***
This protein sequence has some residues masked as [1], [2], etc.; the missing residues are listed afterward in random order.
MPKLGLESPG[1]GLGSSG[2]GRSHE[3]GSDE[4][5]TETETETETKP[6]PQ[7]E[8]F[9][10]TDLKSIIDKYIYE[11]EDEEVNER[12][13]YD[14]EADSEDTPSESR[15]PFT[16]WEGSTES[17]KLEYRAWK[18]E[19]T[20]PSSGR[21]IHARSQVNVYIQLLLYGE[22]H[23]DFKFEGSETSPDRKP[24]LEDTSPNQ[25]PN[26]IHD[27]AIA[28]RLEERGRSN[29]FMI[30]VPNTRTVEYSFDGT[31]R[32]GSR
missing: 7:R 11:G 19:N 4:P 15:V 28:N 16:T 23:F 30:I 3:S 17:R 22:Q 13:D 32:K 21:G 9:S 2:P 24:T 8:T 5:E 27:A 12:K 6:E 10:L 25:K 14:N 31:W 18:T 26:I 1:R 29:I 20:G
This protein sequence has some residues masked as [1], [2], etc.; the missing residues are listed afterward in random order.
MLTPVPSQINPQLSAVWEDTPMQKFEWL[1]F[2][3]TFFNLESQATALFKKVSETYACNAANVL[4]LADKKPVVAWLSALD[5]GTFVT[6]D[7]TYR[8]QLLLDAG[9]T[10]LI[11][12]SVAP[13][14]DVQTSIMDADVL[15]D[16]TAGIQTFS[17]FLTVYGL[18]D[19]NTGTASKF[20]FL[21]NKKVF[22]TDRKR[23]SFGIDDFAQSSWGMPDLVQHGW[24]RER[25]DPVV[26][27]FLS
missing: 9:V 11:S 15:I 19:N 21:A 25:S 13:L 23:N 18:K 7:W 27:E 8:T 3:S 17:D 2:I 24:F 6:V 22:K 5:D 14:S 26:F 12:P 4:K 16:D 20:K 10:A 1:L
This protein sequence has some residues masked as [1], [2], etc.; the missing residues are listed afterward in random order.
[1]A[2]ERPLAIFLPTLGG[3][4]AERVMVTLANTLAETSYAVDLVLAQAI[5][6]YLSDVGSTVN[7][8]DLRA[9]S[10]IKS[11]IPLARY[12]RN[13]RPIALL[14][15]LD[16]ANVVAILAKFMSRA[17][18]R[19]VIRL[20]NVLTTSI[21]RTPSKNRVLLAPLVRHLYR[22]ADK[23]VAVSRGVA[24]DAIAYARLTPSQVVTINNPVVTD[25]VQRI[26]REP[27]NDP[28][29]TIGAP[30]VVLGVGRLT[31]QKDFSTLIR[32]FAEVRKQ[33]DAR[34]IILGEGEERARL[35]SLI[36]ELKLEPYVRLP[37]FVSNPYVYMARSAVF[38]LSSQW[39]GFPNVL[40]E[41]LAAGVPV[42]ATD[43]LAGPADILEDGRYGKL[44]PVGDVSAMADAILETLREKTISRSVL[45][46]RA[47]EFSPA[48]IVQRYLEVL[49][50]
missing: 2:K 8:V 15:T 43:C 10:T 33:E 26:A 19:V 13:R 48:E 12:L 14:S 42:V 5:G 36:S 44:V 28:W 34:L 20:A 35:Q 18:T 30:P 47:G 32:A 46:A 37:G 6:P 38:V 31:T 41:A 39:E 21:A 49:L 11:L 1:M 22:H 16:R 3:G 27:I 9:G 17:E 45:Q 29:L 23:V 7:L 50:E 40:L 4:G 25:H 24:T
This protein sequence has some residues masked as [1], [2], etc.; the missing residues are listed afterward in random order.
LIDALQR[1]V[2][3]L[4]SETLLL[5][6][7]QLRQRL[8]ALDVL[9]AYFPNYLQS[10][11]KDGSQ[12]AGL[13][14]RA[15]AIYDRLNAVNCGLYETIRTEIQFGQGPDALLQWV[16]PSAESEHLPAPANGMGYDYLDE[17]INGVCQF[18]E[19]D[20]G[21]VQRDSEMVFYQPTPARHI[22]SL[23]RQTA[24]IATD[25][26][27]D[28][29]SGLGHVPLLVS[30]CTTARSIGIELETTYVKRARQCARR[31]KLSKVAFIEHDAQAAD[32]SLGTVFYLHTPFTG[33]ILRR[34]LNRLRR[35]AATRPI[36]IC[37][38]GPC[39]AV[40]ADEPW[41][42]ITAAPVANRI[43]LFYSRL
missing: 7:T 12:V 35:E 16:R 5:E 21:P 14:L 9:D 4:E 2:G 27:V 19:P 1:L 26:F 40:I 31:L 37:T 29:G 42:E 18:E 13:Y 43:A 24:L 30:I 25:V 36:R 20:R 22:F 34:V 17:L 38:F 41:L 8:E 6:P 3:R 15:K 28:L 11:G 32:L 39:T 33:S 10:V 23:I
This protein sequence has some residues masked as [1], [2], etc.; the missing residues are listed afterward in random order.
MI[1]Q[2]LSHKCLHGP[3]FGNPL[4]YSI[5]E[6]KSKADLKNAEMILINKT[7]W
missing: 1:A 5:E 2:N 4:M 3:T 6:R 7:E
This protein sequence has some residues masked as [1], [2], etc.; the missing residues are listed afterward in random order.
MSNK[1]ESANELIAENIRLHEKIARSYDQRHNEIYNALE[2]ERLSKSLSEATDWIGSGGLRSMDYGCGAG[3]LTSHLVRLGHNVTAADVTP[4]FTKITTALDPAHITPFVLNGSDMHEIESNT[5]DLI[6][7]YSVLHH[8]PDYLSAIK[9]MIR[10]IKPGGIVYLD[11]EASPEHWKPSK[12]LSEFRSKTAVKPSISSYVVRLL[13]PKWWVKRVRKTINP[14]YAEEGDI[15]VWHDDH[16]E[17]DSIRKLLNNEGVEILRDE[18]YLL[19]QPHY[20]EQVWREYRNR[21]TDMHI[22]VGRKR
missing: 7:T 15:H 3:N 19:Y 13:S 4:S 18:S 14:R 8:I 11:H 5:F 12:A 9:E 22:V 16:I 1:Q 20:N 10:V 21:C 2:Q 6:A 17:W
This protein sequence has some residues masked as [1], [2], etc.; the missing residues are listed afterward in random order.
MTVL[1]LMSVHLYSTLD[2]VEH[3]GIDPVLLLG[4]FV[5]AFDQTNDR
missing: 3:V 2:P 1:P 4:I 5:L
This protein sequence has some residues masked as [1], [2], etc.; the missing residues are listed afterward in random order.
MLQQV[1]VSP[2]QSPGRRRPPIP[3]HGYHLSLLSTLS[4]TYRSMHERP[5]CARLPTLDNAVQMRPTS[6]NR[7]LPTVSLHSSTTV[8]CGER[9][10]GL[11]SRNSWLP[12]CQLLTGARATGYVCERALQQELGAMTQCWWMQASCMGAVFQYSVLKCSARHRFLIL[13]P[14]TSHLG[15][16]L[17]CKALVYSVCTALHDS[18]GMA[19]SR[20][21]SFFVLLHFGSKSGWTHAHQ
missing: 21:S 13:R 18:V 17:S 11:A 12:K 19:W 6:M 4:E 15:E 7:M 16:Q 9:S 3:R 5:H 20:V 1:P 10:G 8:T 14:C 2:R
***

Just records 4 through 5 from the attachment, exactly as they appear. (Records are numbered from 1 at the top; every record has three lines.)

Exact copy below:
This protein sequence has some residues masked as [1], [2], etc.; the missing residues are listed afterward in random order.
LIDALQR[1]V[2][3]L[4]SETLLL[5][6][7]QLRQRL[8]ALDVL[9]AYFPNYLQS[10][11]KDGSQ[12]AGL[13][14]RA[15]AIYDRLNAVNCGLYETIRTEIQFGQGPDALLQWV[16]PSAESEHLPAPANGMGYDYLDE[17]INGVCQF[18]E[19]D[20]G[21]VQRDSEMVFYQPTPARHI[22]SL[23]RQTA[24]IATD[25][26][27]D[28][29]SGLGHVPLLVS[30]CTTARSIGIELETTYVKRARQCARR[31]KLSKVAFIEHDAQAAD[32]SLGTVFYLHTPFTG[33]ILRR[34]LNRLRR[35]AATRPI[36]IC[37][38]GPC[39]AV[40]ADEPW[41][42]ITAAPVANRI[43]LFYSRL
missing: 7:T 12:V 35:E 16:R 5:E 21:P 14:L 9:D 4:E 2:G 27:V 19:P 1:L 26:F 40:I 31:L 37:T 29:G 42:E 18:E 13:Y 43:A 24:L 30:I 25:V 36:R 20:R 22:F 34:V 17:L 38:F 41:L 8:E 6:P 3:R 15:K 28:L 11:G 32:L 39:T 33:S 10:V 23:I
This protein sequence has some residues masked as [1], [2], etc.; the missing residues are listed afterward in random order.
MI[1]Q[2]LSHKCLHGP[3]FGNPL[4]YSI[5]E[6]KSKADLKNAEMILINKT[7]W
missing: 1:A 5:E 2:N 4:M 3:T 6:R 7:E